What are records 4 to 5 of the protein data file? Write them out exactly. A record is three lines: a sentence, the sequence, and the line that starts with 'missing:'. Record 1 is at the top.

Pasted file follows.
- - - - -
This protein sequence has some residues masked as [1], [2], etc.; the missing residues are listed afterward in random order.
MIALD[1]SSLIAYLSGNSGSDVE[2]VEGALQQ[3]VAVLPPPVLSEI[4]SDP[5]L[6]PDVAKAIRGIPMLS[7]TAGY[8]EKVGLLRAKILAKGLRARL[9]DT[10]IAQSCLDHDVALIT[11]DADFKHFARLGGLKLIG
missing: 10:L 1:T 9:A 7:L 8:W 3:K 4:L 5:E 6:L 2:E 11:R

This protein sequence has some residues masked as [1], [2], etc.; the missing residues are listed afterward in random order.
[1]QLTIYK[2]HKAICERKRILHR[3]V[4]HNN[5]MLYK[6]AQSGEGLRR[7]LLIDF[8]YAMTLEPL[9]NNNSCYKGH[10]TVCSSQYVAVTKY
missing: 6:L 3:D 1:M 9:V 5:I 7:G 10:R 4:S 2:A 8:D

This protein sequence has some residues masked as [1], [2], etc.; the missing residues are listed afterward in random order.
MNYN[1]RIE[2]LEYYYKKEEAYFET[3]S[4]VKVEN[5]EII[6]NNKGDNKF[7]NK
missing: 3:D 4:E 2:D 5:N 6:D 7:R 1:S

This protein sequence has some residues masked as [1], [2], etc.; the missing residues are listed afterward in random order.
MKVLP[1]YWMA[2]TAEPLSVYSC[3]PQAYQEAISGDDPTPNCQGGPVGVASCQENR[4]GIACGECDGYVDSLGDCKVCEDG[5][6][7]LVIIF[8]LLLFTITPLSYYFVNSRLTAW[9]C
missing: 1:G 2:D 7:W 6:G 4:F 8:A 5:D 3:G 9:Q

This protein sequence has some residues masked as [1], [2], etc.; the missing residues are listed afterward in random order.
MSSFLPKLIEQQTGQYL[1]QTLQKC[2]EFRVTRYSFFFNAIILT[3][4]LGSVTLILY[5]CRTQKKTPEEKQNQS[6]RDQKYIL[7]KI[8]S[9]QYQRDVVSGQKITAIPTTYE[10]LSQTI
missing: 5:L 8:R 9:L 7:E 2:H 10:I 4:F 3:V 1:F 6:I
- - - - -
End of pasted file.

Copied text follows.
This protein sequence has some residues masked as [1], [2], etc.; the missing residues are listed afterward in random order.
MKVLP[1]YWMA[2]TAEPLSVYSC[3]PQAYQEAISGDDPTPNCQGGPVGVASCQENR[4]GIACGECDGYVDSLGDCKVCEDG[5][6][7]LVIIF[8]LLLFTITPLSYYFVNSRLTAW[9]C
missing: 1:G 2:D 7:W 6:G 4:F 8:A 5:D 3:G 9:Q

This protein sequence has some residues masked as [1], [2], etc.; the missing residues are listed afterward in random order.
MSSFLPKLIEQQTGQYL[1]QTLQKC[2]EFRVTRYSFFFNAIILT[3][4]LGSVTLILY[5]CRTQKKTPEEKQNQS[6]RDQKYIL[7]KI[8]S[9]QYQRDVVSGQKITAIPTTYE[10]LSQTI
missing: 5:L 8:R 9:L 7:E 2:H 10:I 4:F 3:V 1:F 6:I